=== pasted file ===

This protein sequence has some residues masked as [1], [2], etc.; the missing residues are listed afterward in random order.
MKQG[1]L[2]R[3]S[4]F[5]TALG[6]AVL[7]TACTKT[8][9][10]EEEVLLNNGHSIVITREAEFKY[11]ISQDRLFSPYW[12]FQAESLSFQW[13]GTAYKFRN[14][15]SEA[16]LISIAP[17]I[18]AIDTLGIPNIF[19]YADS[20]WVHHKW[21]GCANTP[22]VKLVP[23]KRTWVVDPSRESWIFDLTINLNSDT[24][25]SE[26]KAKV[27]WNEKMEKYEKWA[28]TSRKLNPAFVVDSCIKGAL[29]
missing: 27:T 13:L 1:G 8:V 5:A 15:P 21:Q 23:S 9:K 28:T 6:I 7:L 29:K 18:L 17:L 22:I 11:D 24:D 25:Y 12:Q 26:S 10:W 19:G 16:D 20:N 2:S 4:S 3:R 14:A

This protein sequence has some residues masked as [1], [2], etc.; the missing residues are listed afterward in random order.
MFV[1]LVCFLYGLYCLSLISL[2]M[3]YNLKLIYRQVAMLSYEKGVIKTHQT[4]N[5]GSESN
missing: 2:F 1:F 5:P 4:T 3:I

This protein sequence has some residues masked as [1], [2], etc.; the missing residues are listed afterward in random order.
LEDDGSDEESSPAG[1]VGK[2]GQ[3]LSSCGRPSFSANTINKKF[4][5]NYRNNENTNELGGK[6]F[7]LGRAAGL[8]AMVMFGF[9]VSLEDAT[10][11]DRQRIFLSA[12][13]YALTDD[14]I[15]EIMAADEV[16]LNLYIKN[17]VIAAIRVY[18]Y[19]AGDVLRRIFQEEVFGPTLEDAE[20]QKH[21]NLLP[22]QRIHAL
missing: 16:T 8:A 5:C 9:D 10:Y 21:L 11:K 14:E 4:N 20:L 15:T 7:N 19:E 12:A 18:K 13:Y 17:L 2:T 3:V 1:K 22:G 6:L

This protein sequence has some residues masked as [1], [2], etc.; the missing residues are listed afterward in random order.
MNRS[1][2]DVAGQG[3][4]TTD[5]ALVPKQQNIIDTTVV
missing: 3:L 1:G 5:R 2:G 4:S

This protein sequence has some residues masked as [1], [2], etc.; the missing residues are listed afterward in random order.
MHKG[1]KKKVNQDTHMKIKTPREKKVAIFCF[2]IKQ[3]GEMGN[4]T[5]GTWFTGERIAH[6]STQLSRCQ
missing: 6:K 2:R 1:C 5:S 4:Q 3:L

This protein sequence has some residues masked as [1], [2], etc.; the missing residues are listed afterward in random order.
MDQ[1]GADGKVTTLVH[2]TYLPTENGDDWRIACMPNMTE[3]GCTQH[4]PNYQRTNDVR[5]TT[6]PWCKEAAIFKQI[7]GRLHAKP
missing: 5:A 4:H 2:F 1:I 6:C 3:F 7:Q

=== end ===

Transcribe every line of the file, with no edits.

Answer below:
This protein sequence has some residues masked as [1], [2], etc.; the missing residues are listed afterward in random order.
MKQG[1]L[2]R[3]S[4]F[5]TALG[6]AVL[7]TACTKT[8][9][10]EEEVLLNNGHSIVITREAEFKY[11]ISQDRLFSPYW[12]FQAESLSFQW[13]GTAYKFRN[14][15]SEA[16]LISIAP[17]I[18]AIDTLGIPNIF[19]YADS[20]WVHHKW[21]GCANTP[22]VKLVP[23]KRTWVVDPSRESWIFDLTINLNSDT[24][25]SE[26]KAKV[27]WNEKMEKYEKWA[28]TSRKLNPAFVVDSCIKGAL[29]
missing: 27:T 13:L 1:G 8:V 5:A 15:P 21:Q 23:S 9:K 28:T 6:I 7:L 29:K 18:L 17:L 22:I 11:D 24:D 25:Y 12:Q 26:S 10:W 19:G 16:D 20:N 2:S 4:S 3:R 14:A

This protein sequence has some residues masked as [1], [2], etc.; the missing residues are listed afterward in random order.
MFV[1]LVCFLYGLYCLSLISL[2]M[3]YNLKLIYRQVAMLSYEKGVIKTHQT[4]N[5]GSESN
missing: 2:F 1:F 5:P 4:T 3:I

This protein sequence has some residues masked as [1], [2], etc.; the missing residues are listed afterward in random order.
LEDDGSDEESSPAG[1]VGK[2]GQ[3]LSSCGRPSFSANTINKKF[4][5]NYRNNENTNELGGK[6]F[7]LGRAAGL[8]AMVMFGF[9]VSLEDAT[10][11]DRQRIFLSA[12][13]YALTDD[14]I[15]EIMAADEV[16]LNLYIKN[17]VIAAIRVY[18]Y[19]AGDVLRRIFQEEVFGPTLEDAE[20]QKH[21]NLLP[22]QRIHAL
missing: 16:T 8:A 5:C 9:D 10:Y 21:L 11:K 14:E 4:N 20:L 15:T 7:N 19:E 12:A 18:K 13:Y 17:L 2:T 3:V 1:K 22:G 6:L

This protein sequence has some residues masked as [1], [2], etc.; the missing residues are listed afterward in random order.
MNRS[1][2]DVAGQG[3][4]TTD[5]ALVPKQQNIIDTTVV
missing: 3:L 1:G 5:R 2:G 4:S

This protein sequence has some residues masked as [1], [2], etc.; the missing residues are listed afterward in random order.
MHKG[1]KKKVNQDTHMKIKTPREKKVAIFCF[2]IKQ[3]GEMGN[4]T[5]GTWFTGERIAH[6]STQLSRCQ
missing: 6:K 2:R 1:C 5:S 4:Q 3:L

This protein sequence has some residues masked as [1], [2], etc.; the missing residues are listed afterward in random order.
MDQ[1]GADGKVTTLVH[2]TYLPTENGDDWRIACMPNMTE[3]GCTQH[4]PNYQRTNDVR[5]TT[6]PWCKEAAIFKQI[7]GRLHAKP
missing: 5:A 4:H 2:F 1:I 6:C 3:F 7:Q